Going slower than usual will help you remain civil and thoughtful. Conflict raises peoples’ blood pressure, increases pulse rate, and makes the heart pound. This physical arousal, in turn, fuels anger and impedes clear thinking. If you slow down, and breathe deeply, your fighting will sound more reasonable and you will be less likely to develop a headache afterwards.
When you are talking, avoid using the words “always”, “never”, “bonehead” and “brat”.
Try to speak in language you might use with a co-worker you are irritated with. Avoid exaggerating. Your partner is much more likely to agree with you, or accept responsibility, if you are saying something about a small sin, vs. a heinous crime.
Just like you have heard probably a thousand times, use “I Statements”.
“I Statements” help people avoid getting into accusations and counter-accusations. But you have to be in the true spirit of the “I statement” or they just sound sarcastic and dumb. “I think you’re a jerk because I never get what I need because you are completely dense.” Nope. “I’m sick of the fact that you never want to have sex.” Not so much.
Use the “I” to describe your feeling, in a gentle way, about a specific problem. “I lost patience with you last night because you kept watching TV when I went to bed – and I was looking forward to some time with you after the kids went to sleep.” That’s getting there.
Tip # 7
When you are listening to your spouse, stop composing your response in your head. Just listen to understand.
Fights often go nowhere because no one is really listening. When your partner is speaking, just listen and try to understand what your partner is saying. It is totally fine if you disagree – it’s not your turn yet to talk so just relax and listen. If you need clarification, ask a question. (No snarky, rhetorical questions allowed.) Whatever you do, do NOT focus your brain on all the things your partner is saying that tick you off. Just listen. And try to understand what your partner experienced, and what they are actually saying. Don’t just focus on the impact of their words. Try to figure out their intent.
Tip # 8
Before you respond to your partner’s points or complaints or accusations, sum up what you heard, to be sure you “get it”.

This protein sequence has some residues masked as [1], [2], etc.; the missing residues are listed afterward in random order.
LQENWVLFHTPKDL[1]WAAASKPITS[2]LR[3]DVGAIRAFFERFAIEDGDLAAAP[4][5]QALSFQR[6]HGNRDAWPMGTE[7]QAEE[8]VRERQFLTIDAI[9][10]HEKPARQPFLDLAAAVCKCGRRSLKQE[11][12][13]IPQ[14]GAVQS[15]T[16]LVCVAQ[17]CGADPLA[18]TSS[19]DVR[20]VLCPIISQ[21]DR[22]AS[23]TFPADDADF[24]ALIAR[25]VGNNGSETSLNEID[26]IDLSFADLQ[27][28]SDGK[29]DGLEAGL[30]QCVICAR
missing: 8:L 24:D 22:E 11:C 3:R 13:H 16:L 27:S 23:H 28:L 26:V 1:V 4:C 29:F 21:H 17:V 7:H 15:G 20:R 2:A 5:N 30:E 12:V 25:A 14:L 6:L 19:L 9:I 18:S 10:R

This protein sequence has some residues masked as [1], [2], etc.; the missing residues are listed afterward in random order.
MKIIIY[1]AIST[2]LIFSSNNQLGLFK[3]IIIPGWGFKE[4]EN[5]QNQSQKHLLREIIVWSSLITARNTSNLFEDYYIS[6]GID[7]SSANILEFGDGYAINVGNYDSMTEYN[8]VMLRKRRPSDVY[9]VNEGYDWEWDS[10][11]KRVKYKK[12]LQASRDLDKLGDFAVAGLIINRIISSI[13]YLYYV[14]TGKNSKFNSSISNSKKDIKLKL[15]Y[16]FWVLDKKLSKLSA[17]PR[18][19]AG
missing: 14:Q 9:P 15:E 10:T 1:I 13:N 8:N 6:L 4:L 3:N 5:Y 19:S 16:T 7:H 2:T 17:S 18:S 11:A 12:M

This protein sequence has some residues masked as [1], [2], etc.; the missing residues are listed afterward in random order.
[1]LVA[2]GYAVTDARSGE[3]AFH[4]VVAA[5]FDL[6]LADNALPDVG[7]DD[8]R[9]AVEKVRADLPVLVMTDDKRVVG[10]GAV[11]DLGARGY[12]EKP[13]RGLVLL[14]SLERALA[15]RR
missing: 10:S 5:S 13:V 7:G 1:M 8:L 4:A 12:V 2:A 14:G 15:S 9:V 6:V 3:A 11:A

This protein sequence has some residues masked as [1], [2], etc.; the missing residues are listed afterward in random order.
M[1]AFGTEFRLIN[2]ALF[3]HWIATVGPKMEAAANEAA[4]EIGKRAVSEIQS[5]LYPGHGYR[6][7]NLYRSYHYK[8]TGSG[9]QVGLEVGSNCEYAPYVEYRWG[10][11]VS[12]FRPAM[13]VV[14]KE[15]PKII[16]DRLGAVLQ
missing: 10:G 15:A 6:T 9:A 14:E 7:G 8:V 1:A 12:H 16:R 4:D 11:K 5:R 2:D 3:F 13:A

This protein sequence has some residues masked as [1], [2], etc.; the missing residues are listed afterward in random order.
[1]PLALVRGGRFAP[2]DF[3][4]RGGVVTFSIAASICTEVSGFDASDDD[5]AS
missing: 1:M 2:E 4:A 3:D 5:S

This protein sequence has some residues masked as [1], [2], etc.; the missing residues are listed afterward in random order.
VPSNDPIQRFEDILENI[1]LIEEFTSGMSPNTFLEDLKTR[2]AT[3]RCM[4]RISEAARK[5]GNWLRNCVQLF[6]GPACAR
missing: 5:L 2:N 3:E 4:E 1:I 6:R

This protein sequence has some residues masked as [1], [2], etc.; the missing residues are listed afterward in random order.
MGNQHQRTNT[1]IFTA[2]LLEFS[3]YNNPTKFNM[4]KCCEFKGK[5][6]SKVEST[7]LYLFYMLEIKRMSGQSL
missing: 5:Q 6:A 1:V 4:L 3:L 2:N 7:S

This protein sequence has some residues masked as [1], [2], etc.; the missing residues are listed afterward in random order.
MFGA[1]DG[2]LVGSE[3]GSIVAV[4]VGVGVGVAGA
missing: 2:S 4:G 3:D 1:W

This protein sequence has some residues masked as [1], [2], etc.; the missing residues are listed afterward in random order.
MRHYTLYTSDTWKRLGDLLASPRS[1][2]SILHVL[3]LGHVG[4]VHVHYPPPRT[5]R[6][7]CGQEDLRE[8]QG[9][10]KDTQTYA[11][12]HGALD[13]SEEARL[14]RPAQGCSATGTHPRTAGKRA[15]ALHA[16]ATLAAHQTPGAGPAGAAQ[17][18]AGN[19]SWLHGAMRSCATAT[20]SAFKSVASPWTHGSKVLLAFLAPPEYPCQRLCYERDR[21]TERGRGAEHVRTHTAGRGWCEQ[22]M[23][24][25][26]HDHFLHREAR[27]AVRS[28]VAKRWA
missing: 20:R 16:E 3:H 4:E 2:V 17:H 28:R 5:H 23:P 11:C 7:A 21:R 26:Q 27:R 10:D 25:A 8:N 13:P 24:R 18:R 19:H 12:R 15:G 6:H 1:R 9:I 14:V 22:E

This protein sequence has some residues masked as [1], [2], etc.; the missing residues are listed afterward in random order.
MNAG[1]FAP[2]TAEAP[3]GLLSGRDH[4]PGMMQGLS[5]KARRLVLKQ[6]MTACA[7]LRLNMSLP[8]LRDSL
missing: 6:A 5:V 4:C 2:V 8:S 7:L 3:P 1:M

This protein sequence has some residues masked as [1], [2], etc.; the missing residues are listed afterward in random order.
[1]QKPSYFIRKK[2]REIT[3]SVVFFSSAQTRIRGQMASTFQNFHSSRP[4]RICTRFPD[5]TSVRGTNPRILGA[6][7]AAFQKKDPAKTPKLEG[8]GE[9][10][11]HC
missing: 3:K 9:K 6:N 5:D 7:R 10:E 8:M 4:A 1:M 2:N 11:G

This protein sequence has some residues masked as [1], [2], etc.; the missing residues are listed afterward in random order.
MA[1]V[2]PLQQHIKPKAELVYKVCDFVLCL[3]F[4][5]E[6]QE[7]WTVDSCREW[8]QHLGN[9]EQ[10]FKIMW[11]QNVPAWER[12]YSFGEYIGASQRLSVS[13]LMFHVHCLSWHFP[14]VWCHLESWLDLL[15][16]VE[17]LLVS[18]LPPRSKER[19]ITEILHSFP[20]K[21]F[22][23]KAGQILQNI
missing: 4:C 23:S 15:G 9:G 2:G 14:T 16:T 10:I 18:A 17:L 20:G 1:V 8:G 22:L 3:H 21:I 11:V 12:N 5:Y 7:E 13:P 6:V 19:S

One of the core problems for lousy fighters is that each person is responding to what he/she thinks the other person just said, but they actually are responding to a misinterpretation, or a misunderstood meaning. That is because they did not follow Tip #7! Listeners are not allowed to reply with their own viewpoint until they sum up accurately, and their partner says, “Yeah, you got it.” If you don’t know if you “got it,” ask. “Do I have it? Am I understanding you correctly?”
Try very hard to put yourself in your spouse’s shoes. If you succeed, even a little bit, let them know you can see it from their viewpoint.
This is extremely difficult when people are hurt or angry. But it will get you HUGE rewards if your relationship is relatively solid. (It may NOT help if your relationship is very much on the rocks. But it can’t hurt so it’s worth a try.) After your partner has shared their view, and you have made sure you understand what they mean, and they feel you have “gotten it”, if you are able to tell your partner that you realize how they must have felt, or see how things must have looked, or understand why they had that impression, your partner will probably feel better about you immediately. If you see that you played some part in the conflict, and can own/admit that piece, even better.
This tip is probably the most powerful tool you can have in your tool kit. The more you use it, the more likely your fights will resolve successfully. If you use this often, even when your partner does NOT, things may get better. If your partner feels understood and validated, he or she is more likely to be forgiving, and generous toward you. At least, that’s the way this is supposed to work.
If the fight starts going south, call a Time Out. Stop fighting.
If the fight reaches successful resolution, express appreciation of your partner.
If you or your partner is unable to follow Tips 1 – 9, try not to keep at it. Just stop. Either ask your partner if you can try to talk again the next day, OR consider making an appointment with a couple therapist to get some help.
If you find some success in following these tips, be sure to let your partner know you are thankful. Rewarding someone will increase the odds that they will repeat the rewarded behavior – a little lesson from BF Skinner. So don’t skimp on the gratitude. And don’t forget to pat yourself on the back, as well. If you were able to shift your fighting even a little bit, you did a good thing.